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Sunday, September 06, 2015

Could Cameron's failure on refugees undermine his European agenda?

Despite his supposedly damoscene conversion to taking more refugees into the UK, David Cameron still stands charged with moral failure and political cowardice over the refugee crisis facing Europe.

It is a human crisis on a scale that is difficult to comprehend. About 366,000 people have come to Europe this year, with Italy, Greece and Hungary, bearing the brunt of responsibility for these arrivals. In August 50,000 refugees reached Hungary. Germany is anticipating receiving between 800,000 and a million arriving. About 2,800 people have died or gone missing en route in the Mediterranean so far this year.

Altogether, four million people have fled Syria of which 1.8 million have gone to Turkey, 1 million to Lebanon and 600,000 to Jordan. About eight million more are internally displaced. In this context, the few thousand additional refugees that the Prime Minister has said he will take amount to a totally inadequate response.

What is also important is the strain this is putting on the European Community. Already there is talk of the Schengen open-travel agreement being under threat. Whilst, the burden of so many refugees can only add to the wider financial crisis facing the Euro-zone, even if it has knocked it off the top of the headlines for the time being.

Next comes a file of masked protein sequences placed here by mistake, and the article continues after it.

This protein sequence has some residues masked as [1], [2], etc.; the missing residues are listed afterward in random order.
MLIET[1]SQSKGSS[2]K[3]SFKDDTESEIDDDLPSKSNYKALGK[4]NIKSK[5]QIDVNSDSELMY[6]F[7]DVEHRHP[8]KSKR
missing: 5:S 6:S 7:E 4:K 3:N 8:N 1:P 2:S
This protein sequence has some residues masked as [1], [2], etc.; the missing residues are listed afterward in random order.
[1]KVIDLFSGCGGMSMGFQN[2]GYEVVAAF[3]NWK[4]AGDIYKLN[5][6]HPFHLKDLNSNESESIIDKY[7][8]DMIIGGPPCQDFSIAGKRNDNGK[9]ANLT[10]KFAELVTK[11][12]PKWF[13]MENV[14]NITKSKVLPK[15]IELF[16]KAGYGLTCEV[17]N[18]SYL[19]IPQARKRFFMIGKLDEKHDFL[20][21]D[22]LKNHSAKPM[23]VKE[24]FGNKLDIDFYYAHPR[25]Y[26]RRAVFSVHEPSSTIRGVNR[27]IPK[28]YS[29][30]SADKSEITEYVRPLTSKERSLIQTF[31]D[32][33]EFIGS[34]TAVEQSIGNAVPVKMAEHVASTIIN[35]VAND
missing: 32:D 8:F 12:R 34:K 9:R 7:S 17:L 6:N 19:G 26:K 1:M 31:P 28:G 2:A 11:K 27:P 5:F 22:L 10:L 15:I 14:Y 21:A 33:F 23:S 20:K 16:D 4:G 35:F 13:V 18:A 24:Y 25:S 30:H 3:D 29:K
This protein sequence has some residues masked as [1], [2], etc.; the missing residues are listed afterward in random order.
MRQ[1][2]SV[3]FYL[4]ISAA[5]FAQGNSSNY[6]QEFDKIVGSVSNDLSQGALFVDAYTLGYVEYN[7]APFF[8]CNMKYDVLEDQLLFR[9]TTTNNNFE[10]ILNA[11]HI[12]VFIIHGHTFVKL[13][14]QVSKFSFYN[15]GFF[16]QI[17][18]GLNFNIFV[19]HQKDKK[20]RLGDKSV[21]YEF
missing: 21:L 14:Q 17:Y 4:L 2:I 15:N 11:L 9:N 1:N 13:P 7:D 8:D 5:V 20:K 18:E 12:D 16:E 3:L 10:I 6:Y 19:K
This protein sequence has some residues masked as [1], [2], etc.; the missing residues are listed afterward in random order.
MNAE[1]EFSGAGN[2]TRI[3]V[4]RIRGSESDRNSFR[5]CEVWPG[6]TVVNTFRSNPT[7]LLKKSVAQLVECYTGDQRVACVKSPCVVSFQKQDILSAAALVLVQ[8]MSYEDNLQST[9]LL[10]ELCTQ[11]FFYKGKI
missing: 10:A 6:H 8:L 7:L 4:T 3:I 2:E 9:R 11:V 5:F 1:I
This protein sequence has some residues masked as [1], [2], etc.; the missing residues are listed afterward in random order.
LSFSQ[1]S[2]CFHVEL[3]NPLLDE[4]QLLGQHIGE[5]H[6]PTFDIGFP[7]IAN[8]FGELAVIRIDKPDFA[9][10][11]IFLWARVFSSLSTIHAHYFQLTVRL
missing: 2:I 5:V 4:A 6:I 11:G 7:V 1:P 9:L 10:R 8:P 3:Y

And the UK cannot isolate itself from that. We may not be in the Eurozone but our economy is intimately tied into it and our economic recovery could be threatened by further crises.

As if that were not worrying enough for our Prime Minister (assuming that he understands the consequences of these events and the damage they could do to his own policies), there are signs that his European agenda may also be threatened, not by the the crisis itself, but by his own moral failure to respond adequately to it.

Yesterday's Guardian picks this up. They say that Romano Prodi, a former Italian prime minister and EC president, has condemned Britain’s stance on the crisis and warned of dire consequences for Cameron ahead of the UK’s in/out EU referendum:

In an interview with the Observer, Prodi said the UK should have recognised the moral imperative – and economic benefit – of taking up its quota, which would have amounted to some 18,000 people.

He said: “I do think there is a moral obligation, but I don’t expect anything will be done [by the UK].

“Some 18,000 people for the UK is nothing, not at a time when the economy is going well.

“This is a general problem, the contradiction of the British negotiation. I think it will not be easy for Cameron to have a positive deal in order to come back to London and say ‘Look, I got a lot from Brussels’.”

He added: “Mrs Merkel’s position was not just a message of EU cohesion, but was also an intelligent proposal for the German economy because Syrian immigrants are appropriate to the German needs – the shrinking of population and the need for skills – 40% of the Syrians are graduates.”

If Cameron wants a fair hearing in Europe for his renegotiation then he is going to have to do some heavy lifting.
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